Carlos Ghosn, chief executive of Nissan Motor Co (7201.T), told shareholders on Tuesday he was paid a salary and bonus of 987 million yen ($12.5 million) for the past fiscal year, a package that makes him Japan’s highest-paid executive.
Ghosn has led Nissan since 2001 and steered the automaker through a turbulent 2011 that saw it bounce back faster than its domestic rivals Toyota Motor Corp(7203.T) and Honda Motor Co(7267.T) from disruptions caused by the March 2011 earthquake and tsunami in Japan.
Although Ghosn’s 0.5 percent pay rise for the past year put him just short of becoming the first CEO of a Japanese company to be paid more than 1 billion yen, investors have been far more concerned with his tenure than the terms of his compensation.
Toyota Motor Corp. and BMW AG will expand their alliance on so-called eco-friendly cars, with the Japanese automaker providing its hybrid and fuel-cell technologies to the German partner in exchange for technologies that reduce vehicle weight, Toyota sources said Monday.
By sharing their technologies in the promising field, the two major carmakers aim to enhance their global competitiveness and cut development costs, the sources said, adding that they are expected to formalize and announce the accord soon.
Toyota, which plans to launch a fuel-cell car around 2015, has never offered its “green car” expertise to a rival before, but previously joined hands on hybrid technology with Ford Motor Co. and Mazda Motor Corp.
Japans Suzuki Motor said Monday it will recall about 109,000 Swift subcompact cars worldwide, half of them in Japan, to repair a defect that may cause petrol leakage.
The cars were produced between September 2010 and last month with 55,146 of them shipped to the domestic market and 53,801 others exported outside the country, including Australia, Mexico, and Europe, a company spokesman said.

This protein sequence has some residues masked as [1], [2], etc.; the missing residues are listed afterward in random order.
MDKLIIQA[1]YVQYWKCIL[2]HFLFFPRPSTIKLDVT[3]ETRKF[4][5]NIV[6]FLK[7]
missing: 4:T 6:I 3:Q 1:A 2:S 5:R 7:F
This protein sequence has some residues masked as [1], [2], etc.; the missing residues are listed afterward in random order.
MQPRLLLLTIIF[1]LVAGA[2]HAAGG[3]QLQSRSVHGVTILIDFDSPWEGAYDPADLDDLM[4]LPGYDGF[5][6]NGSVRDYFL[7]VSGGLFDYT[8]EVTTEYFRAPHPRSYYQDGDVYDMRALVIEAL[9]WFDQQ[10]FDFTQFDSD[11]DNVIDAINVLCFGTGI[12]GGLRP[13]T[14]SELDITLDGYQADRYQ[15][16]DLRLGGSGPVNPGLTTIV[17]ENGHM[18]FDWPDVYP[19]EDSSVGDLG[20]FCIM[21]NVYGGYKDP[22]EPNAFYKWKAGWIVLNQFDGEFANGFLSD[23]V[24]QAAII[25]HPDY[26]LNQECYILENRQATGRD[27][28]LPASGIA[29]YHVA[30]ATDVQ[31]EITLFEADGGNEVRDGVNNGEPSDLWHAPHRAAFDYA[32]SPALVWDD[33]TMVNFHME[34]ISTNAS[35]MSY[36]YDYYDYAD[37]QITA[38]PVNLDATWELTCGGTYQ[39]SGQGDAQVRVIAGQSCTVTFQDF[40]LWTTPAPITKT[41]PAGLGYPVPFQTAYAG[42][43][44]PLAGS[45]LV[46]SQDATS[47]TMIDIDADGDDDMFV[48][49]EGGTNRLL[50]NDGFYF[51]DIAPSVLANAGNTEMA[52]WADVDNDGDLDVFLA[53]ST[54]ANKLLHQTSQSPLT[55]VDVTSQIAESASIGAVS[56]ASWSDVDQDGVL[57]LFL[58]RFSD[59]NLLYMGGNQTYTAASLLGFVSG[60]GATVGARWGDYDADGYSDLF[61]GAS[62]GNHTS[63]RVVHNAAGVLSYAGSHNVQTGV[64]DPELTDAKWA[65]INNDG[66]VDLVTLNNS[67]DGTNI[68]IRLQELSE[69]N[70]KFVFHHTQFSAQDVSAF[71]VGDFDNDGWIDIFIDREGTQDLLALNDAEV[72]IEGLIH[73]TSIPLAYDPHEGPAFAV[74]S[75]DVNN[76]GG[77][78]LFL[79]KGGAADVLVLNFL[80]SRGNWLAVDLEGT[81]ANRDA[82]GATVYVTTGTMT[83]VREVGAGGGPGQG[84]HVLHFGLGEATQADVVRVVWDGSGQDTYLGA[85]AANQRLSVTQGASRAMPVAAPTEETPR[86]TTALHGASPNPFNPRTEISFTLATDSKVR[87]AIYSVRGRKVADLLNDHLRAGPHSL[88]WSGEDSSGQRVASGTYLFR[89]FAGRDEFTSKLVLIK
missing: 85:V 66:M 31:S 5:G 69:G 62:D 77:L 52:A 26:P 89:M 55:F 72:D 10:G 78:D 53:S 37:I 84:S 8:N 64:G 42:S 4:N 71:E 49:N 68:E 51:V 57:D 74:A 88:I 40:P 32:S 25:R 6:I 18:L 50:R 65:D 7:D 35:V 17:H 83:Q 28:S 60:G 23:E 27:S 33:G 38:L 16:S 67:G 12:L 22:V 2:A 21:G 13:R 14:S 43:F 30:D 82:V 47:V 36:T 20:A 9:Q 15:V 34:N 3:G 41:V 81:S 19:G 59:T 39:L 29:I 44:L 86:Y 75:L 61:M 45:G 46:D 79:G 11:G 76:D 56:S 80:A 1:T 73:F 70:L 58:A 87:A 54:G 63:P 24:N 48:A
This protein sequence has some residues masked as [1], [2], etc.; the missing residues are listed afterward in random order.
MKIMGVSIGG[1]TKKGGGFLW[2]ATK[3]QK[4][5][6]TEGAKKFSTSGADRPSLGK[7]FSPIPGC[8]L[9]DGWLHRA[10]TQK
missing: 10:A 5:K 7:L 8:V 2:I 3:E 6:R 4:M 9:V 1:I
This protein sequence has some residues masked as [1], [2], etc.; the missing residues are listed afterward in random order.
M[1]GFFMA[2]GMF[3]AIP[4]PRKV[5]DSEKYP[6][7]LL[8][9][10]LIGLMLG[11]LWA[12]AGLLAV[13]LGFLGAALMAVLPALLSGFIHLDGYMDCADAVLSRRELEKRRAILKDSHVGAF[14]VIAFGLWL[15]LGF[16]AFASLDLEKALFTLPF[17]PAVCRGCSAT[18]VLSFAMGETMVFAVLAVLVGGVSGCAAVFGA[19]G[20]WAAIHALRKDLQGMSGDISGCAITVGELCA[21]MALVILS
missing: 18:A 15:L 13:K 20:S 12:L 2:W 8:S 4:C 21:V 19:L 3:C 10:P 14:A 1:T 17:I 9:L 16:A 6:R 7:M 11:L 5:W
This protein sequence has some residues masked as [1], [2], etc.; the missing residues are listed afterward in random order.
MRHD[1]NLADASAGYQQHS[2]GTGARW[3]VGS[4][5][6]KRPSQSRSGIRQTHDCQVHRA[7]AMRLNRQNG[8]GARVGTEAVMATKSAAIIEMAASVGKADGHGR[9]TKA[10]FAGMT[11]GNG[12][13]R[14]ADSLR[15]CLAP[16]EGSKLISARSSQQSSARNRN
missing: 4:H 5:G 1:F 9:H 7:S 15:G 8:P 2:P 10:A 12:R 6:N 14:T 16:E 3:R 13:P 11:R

Suzuki said in a statement that a defect related to the rubber fuel filler hose could cause petrol to leak.
New York Citys next generation of yellow cabs will be minivans featuring sliding doors, antibacterial seats, air bags in the back and outlets to charge mobile phones.
City officials unveiled the “Taxi of Tomorrow,” manufactured by Nissan Motor Co., at the New York International Auto Show on Tuesday. The vehicle, on display to the public from Friday to April 15, was engineered to be durable enough to handle the citys 10,000 km of pothole-riddled streets, according to Nissan officials.
Priced at $29,700, the vehicle will include a transparent roof, fuel-efficient engine, no-hump floors, 25 cm more legroom than a Crown Victoria and more luggage space than most current cabs, according to the citys Taxi and Limousine Commission. Theyre scheduled to hit New York Citys streets by fall 2013.
Honda Motor Co.’s choice to build what it calls a racing-oriented “supercar” in Ohio highlights confidence in its U.S. engineers and plants. It also shows the difficulty of producing autos in Japan as the yen rises.
When the high-performance hybrid Acura NSX goes on sale within three years, it will be the most expensive and technologically advanced car ever built in the U.S. by an Asian or European automaker. Ohio will be the sole global production site for the car, and executives suggest will sell for more than $100,000.
“This is a halo vehicle,” said John Shook, a former Toyota engineer, referring to a model that represents the highest ideal of a brand. He is also chairman of the Lean Enterprise Institute in Cambridge, Massachusetts, which consults on efficiency techniques. “Where you make it makes a statement. It’s a great thing for their local operation, and indicative of challenges in Japan.”